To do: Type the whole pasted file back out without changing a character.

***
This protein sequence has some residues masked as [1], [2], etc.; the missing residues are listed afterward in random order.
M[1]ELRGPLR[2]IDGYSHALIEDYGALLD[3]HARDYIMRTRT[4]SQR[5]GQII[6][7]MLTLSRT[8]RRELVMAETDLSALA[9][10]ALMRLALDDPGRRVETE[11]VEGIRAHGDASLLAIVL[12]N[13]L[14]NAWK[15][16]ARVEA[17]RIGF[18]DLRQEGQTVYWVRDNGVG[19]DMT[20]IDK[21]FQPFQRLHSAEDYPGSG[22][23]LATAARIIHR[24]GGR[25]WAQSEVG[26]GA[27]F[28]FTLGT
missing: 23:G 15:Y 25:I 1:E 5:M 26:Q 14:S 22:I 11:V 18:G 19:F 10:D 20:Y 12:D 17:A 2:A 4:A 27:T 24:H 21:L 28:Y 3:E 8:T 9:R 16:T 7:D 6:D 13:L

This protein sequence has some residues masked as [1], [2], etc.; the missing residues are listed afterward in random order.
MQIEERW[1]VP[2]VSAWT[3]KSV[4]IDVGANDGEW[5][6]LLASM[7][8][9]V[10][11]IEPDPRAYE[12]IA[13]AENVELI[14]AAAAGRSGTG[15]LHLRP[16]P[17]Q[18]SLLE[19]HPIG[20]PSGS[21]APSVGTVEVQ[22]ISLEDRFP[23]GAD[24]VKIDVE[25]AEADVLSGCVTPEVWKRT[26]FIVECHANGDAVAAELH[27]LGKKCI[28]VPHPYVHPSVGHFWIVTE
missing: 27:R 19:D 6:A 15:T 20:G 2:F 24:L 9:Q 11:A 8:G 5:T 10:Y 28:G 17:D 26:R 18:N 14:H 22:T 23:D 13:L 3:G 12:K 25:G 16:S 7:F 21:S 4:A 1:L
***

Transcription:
This protein sequence has some residues masked as [1], [2], etc.; the missing residues are listed afterward in random order.
M[1]ELRGPLR[2]IDGYSHALIEDYGALLD[3]HARDYIMRTRT[4]SQR[5]GQII[6][7]MLTLSRT[8]RRELVMAETDLSALA[9][10]ALMRLALDDPGRRVETE[11]VEGIRAHGDASLLAIVL[12]N[13]L[14]NAWK[15][16]ARVEA[17]RIGF[18]DLRQEGQTVYWVRDNGVG[19]DMT[20]IDK[21]FQPFQRLHSAEDYPGSG[22][23]LATAARIIHR[24]GGR[25]WAQSEVG[26]GA[27]F[28]FTLGT
missing: 23:G 15:Y 25:I 1:E 5:M 26:Q 14:S 22:I 11:V 18:G 19:F 10:D 20:Y 12:D 17:A 2:A 4:A 27:T 24:H 21:L 28:Y 3:E 8:T 9:R 16:T 7:D 6:D 13:L

This protein sequence has some residues masked as [1], [2], etc.; the missing residues are listed afterward in random order.
MQIEERW[1]VP[2]VSAWT[3]KSV[4]IDVGANDGEW[5][6]LLASM[7][8][9]V[10][11]IEPDPRAYE[12]IA[13]AENVELI[14]AAAAGRSGTG[15]LHLRP[16]P[17]Q[18]SLLE[19]HPIG[20]PSGS[21]APSVGTVEVQ[22]ISLEDRFP[23]GAD[24]VKIDVE[25]AEADVLSGCVTPEVWKRT[26]FIVECHANGDAVAAELH[27]LGKKCI[28]VPHPYVHPSVGHFWIVTE
missing: 27:R 19:D 6:A 15:T 20:G 2:F 24:L 9:Q 11:A 8:G 5:T 10:Y 28:G 17:D 26:R 18:N 14:H 22:T 23:D 13:L 3:G 12:K 25:G 16:S 7:F 21:S 4:A 1:L